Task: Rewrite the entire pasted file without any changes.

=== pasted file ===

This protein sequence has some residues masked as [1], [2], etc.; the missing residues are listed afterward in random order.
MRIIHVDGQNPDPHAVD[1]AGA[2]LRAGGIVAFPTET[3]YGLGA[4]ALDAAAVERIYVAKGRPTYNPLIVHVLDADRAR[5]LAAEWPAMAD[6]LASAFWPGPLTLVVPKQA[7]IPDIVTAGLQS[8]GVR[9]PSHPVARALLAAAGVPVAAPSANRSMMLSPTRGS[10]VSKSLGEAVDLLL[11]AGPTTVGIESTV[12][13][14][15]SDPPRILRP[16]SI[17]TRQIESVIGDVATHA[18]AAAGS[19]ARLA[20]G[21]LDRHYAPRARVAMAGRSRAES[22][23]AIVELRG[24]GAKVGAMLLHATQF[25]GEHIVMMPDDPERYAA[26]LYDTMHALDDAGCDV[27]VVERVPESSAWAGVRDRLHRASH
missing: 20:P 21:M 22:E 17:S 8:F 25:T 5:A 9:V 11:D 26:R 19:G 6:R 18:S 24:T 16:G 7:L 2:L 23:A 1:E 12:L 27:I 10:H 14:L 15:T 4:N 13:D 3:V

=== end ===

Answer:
This protein sequence has some residues masked as [1], [2], etc.; the missing residues are listed afterward in random order.
MRIIHVDGQNPDPHAVD[1]AGA[2]LRAGGIVAFPTET[3]YGLGA[4]ALDAAAVERIYVAKGRPTYNPLIVHVLDADRAR[5]LAAEWPAMAD[6]LASAFWPGPLTLVVPKQA[7]IPDIVTAGLQS[8]GVR[9]PSHPVARALLAAAGVPVAAPSANRSMMLSPTRGS[10]VSKSLGEAVDLLL[11]AGPTTVGIESTV[12][13][14][15]SDPPRILRP[16]SI[17]TRQIESVIGDVATHA[18]AAAGS[19]ARLA[20]G[21]LDRHYAPRARVAMAGRSRAES[22][23]AIVELRG[24]GAKVGAMLLHATQF[25]GEHIVMMPDDPERYAA[26]LYDTMHALDDAGCDV[27]VVERVPESSAWAGVRDRLHRASH
missing: 20:P 21:M 22:E 17:S 8:F 25:T 5:A 9:V 11:D 26:R 19:G 6:R 18:S 24:T 16:G 7:L 2:L 23:A 1:E 12:L 27:I 10:H 14:L 15:T 4:N 13:D 3:V